Common Tooth Brushing Mistakes

Even if you brush routinely, you may need to include some critical practices that help keep your teeth clean. Here are some common tooth-brushing mistakes to avoid:

  • Using a brush with bristles that are too hard—Soft bristles are better than medium and stiff bristles. They’re less likely to damage your enamel or irritate your gums.
  • Not brushing long enough — Spend at least 30 seconds on each quadrant of your mouth. Using a timer or an electric toothbrush with a built-in timer can help.
  • Using excessive or insufficient toothpaste — It’s best to use an amount about the size of a pea.
  • Not brushing twice a day — Brushing 30 minutes after breakfast and before bed is recommended. Otherwise, it will be easier for plaque to accumulate on your teeth.
  • Brushing too hard — Like using a hard-bristled brush, brushing too hard can damage your gums and tooth enamel.
  • Failure to reach all tooth surfaces — This habit allows plaque to continue building up in the neglected areas, which could lead to cavities or gum disease.

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Other Oral Health Tips for Clean Teeth

A good toothbrush, quality toothpaste, and proper brushing technique are essential, but they are only one part of a proper oral hygiene routine. To ensure your teeth stay clean and healthy, do the following in addition to brushing correctly:

  • Floss at least once a day, preferably before brushing
  • Limit your intake of refined sugar and try to include a variety of whole foods
  • Visit your dentist every six months for routine cleanings
  • Ask your dentist for advice and information

Summary

Brushing your teeth is vital to keeping your mouth healthy and clean. Use proper technique to ensure you get the full benefits of tooth brushing. Hold the brush at a 45-degree angle, and brush firmly but gently.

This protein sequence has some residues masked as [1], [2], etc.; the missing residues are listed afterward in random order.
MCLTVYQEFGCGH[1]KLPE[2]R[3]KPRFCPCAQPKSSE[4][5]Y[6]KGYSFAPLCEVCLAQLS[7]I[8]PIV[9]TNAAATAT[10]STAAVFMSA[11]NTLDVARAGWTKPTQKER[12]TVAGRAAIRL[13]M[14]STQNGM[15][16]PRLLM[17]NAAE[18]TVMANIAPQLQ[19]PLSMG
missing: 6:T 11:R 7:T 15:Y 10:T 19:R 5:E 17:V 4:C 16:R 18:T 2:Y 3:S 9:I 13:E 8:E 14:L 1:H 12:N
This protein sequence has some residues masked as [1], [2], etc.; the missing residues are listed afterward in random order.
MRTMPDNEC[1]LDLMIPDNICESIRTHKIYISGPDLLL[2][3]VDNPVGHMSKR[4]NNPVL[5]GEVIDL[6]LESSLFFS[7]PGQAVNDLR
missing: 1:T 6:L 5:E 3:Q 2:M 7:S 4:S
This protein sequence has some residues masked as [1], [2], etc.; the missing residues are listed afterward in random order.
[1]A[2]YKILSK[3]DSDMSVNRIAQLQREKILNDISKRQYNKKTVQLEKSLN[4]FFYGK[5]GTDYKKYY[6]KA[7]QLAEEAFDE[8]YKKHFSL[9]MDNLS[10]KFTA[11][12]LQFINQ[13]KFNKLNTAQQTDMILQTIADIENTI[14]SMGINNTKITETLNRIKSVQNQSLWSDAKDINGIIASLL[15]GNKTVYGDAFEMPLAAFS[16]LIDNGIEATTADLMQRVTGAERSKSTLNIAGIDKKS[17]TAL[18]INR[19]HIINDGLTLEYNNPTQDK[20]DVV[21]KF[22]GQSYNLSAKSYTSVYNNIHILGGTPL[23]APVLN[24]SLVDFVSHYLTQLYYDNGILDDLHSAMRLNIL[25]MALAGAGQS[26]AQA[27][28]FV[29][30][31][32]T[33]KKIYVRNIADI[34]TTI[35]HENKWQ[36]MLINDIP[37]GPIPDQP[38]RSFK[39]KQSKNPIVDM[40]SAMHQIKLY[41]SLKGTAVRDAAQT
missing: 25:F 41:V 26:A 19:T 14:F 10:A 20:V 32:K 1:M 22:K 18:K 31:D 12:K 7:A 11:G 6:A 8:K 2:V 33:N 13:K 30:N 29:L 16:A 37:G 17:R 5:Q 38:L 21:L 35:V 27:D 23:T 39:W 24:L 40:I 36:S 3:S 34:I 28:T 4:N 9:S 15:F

It’s also essential to use a soft-bristled brush that won’t irritate your gums or harm your enamel. A toothpaste containing fluoride or hydroxyapatite will also help remineralize your teeth, fighting cavities.

Aside from regular brushing, you should also floss once daily and see your dentist for routine cleanings twice a year.

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Last updated on March 12, 2024
7 Sources Cited
Last updated on March 12, 2024
All NewMouth content is medically reviewed and fact-checked by a licensed dentist or orthodontist to ensure the information is factual, current, and relevant.

We have strict sourcing guidelines and only cite from current scientific research, such as scholarly articles, dentistry textbooks, government agencies, and medical journals. This also includes information provided by the American Dental Association (ADA), the American Association of Orthodontics (AAO), and the American Academy of Pediatrics (AAP).
  1. How To Brush Your Teeth.” MouthHealthy, American Dental Association. 
  2. O’Hagan-Wong, Kelsey, et al. “The use of hydroxyapatite toothpaste to prevent dental caries.” Odontology, 2022.
  3. Gallagher et al. “The Effect of Brushing Time and Dentifrice on Dental Plaque Removal in vivo.” The Journal of Dental Hygiene, 2009.
  4. Salinas, TJ. “Brushing Your Teeth: Does Timing Matter?” Mayo Clinic, 2021.
  5. Proper Tooth Brushing Techniques.” OpenLab at City Tech, City University of New York. 
  6. Toothbrushes.” American Dental Association.
  7. Deinzer et al. “Toothbrushing: to the best of one’s abilities is possibly not good enough.” BMC Oral Health, 2018.